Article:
Advances being made today in electronic technology are evolving the processes that make vehicles more intelligent, in addition to realizing safer and more comfortable driving. Lane departure prevention systems are also becoming practical due to millimeter-wave radar and onboard forward observation cameras. The U.S. Department of Transportation has implemented a National Automotive Sampling System Crashworthiness Data System (NASS/CDS) for North America that found 10,743 accidents in 2016 involved departure from the road. There were 12,043 fatalities in these accidents. Lane departure prevention systems are expected to make a major contribution to reducing accidents of this kind. Advances are also being made in the development of systems that will enable autonomous driving, and the system to ensure safe and comfortable vehicle operation is being developed.
These systems embody great potential for reducing the number of accidents caused by road departure. However, the validity of the systems is largely dependent on the level of acceptance by drivers. System validity will be determined by when they provide driving assistance, how much relaxation will be permissible on the driver’s side, given that the driver needs to maintain contact with the steering wheel, and the extent of assistance provided by the system. This paper will discuss research on the minimum necessary contact and contact strength with the steering wheel on the part of the driver when the autonomous system is in operation. Using a six-axis driving simulator employing an actual vehicle, the research conducted tests involving 22 test subjects, and studied the relationship between the status of the driver’s contact in terms of steering angle speed and steering angular velocity and vehicle behavior when the system failed. The authors analyzed the influence on avoidance behaviors depending on the state in which the steering is held or not grasped when a person performs avoidance behavior.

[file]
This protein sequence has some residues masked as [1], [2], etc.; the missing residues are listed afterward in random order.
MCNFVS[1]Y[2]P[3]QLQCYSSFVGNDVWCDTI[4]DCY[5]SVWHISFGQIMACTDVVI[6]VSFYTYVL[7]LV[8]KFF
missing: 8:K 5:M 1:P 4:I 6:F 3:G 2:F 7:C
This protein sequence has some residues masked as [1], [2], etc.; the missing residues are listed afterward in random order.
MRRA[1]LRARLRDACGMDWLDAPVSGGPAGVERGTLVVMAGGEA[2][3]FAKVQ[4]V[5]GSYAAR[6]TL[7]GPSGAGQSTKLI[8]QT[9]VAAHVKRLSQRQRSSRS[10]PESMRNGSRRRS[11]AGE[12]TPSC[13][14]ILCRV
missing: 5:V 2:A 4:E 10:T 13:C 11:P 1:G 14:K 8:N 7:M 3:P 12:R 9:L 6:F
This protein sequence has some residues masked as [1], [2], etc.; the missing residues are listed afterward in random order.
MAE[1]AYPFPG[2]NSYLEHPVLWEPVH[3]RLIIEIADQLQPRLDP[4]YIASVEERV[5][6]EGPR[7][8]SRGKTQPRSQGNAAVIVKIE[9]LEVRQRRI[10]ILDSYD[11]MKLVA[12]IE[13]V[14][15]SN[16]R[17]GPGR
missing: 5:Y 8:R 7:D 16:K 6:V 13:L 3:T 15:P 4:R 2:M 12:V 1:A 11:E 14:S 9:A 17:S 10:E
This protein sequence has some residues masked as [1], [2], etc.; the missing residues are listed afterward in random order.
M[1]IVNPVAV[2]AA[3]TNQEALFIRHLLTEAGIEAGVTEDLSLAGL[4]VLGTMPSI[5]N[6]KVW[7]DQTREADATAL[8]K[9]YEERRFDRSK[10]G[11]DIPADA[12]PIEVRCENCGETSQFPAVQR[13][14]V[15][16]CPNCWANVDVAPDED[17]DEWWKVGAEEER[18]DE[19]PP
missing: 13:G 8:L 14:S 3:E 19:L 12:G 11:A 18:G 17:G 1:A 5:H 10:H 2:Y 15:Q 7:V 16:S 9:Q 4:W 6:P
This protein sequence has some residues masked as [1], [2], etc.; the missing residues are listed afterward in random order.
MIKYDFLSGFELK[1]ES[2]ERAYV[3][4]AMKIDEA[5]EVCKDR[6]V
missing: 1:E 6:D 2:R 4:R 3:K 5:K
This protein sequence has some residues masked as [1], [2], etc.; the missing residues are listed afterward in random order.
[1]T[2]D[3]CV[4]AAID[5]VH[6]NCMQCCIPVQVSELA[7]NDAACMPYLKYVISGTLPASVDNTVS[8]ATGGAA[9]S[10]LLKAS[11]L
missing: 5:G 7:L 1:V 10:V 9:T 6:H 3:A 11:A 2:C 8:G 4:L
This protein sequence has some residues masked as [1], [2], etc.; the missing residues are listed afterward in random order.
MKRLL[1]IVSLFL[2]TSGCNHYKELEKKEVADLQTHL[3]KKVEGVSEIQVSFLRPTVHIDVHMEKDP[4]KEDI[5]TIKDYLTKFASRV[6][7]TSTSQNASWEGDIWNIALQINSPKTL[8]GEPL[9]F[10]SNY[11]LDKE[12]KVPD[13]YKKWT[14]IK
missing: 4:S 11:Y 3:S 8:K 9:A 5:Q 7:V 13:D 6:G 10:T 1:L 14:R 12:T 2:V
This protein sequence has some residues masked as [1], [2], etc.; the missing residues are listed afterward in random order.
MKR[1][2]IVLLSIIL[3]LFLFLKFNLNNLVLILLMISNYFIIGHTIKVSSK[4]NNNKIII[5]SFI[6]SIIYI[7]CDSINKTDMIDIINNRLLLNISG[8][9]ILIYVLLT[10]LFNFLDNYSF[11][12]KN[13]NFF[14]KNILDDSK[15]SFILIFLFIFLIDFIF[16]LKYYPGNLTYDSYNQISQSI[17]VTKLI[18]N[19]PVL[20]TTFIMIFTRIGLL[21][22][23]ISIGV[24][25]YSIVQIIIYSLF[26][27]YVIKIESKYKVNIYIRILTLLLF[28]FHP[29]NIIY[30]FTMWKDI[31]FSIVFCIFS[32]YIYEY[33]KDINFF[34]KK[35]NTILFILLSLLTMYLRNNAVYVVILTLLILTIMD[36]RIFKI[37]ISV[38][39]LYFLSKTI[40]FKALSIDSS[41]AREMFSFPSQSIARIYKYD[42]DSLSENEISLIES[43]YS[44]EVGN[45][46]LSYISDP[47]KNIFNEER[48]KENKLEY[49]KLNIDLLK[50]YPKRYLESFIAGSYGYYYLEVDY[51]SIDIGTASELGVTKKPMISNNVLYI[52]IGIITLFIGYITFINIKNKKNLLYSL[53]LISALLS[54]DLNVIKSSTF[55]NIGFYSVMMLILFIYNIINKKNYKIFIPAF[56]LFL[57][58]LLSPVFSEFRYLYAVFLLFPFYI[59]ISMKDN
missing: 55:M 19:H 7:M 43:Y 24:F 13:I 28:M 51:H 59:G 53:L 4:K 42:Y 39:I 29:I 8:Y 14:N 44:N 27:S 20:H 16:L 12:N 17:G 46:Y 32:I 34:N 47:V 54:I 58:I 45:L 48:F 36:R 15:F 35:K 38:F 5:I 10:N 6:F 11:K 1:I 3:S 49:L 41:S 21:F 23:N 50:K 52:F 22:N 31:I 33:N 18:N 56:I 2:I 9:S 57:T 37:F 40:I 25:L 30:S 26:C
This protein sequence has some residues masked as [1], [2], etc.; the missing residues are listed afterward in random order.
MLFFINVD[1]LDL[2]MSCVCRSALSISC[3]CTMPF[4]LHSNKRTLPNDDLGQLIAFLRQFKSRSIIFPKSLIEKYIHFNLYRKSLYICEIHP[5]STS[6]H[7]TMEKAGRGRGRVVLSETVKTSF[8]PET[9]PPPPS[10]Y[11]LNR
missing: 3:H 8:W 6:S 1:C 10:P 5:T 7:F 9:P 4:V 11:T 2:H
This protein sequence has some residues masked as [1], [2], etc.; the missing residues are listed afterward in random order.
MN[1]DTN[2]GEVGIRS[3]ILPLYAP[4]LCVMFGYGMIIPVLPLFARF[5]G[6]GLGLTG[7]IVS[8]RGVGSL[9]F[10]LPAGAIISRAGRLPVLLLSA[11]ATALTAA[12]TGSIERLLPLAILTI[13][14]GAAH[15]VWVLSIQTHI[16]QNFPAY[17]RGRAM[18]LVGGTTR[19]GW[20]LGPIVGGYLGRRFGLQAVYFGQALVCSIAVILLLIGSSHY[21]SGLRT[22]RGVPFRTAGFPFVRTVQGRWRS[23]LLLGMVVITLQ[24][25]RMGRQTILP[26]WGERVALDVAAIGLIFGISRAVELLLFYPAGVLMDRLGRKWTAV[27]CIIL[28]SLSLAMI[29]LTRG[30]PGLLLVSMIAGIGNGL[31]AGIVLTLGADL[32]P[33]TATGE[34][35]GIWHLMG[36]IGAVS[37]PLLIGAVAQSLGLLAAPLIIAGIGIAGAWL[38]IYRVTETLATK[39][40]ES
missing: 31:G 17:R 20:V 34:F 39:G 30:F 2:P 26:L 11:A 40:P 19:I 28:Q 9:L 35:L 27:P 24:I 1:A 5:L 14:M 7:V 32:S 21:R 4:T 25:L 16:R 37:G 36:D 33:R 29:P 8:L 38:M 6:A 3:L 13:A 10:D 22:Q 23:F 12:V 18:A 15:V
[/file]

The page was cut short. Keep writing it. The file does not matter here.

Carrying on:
When the steering torque activates, such as in a curve, the reaction will be faster if drivers touch the hand. In the case of a straight road with no steering torque activating, the result of the difference in reaction time depending on whether they are gazing at the front, regardless of grasping or non-grasping, has been clarified from this research.